to have "consulted other countries' methods" in developing their own
plan, and thinks that "the DDC has covered 90% of the possible
cases."

3. (SBU) Claims will be evaluated on a case by case basis, using
tribal administration principles and records, and awards will vary
accordingly. "The price of a horse is different throughout Darfur,"
the Director explained, "and there are many different types." Due
to organizational weaknesses, including overstaffing, a claim filed
with the Compensation Commission will be "investigated" or
"evaluated" by at least three departments before a determination is
made. The DCC will only consider claims from civilians - generally
IDPs and refugees. The Darfur Security Arrangements Implementation
Commission, which has not yet begun operations, will deal with
issues affecting the military and armed movements, but will also
have the ability to recommend individual cases to the Compensation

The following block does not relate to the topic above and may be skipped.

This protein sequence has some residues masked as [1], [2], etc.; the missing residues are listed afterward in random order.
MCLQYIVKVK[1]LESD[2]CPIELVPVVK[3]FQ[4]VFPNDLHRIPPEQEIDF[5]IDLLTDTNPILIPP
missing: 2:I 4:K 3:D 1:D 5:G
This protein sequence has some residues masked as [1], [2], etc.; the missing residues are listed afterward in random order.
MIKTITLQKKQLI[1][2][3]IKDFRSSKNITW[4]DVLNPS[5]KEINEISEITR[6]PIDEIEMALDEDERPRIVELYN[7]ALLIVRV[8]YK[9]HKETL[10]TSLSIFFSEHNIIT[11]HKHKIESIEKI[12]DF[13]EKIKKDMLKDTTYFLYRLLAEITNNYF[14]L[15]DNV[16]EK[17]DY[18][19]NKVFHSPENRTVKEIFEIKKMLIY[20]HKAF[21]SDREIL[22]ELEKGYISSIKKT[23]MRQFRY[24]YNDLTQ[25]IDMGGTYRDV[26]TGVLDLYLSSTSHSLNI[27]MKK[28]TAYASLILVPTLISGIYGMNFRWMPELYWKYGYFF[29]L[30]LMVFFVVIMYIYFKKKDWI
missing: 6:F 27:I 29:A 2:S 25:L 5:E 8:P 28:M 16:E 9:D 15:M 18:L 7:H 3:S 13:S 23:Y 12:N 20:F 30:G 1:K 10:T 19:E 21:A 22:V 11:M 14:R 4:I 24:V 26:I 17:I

Commission for consideration.

-----------------------------
The Politics of Compensation
-----------------------------

4. (SBU) The DCC, like most organs of the Transitional Darfur
Regional Authority (TDRA), is led by Sudanese Liberation Army/Minni
Minawi (SLA/MM) relatives and close associates. The DCC Director is
clearly eager to begin handing out compensation awards, and wants to
begin working as soon as funds are received from Khartoum. When
asked whether that was wise, or even feasible, considering that
there was no real ceasefire in place and losses were sure to
continue, the Director noted predictably, given his SLA/MM
affiliation, that "we are going to start in SLA-MM areas and other
places that are secure, like IDP camps." When there is better
x5Q5QQQe commission could expand
its work. (Note: SLA/MM areas, particularly in North Darfur, are
arg5!zi(SBU) Senior DCC leadership complain bitterly that Khartoum has
not released the promised funding for them to start compensation
activities, but considering their obvious political agenda, the
delay may actually be an opportunity. Compensation is the number
one issue raised by virtually every segment of society.
Fortunately, conflicts between tribes and groups in Darfur don't
appear to run deep, and most Darfuris agree that if compensation is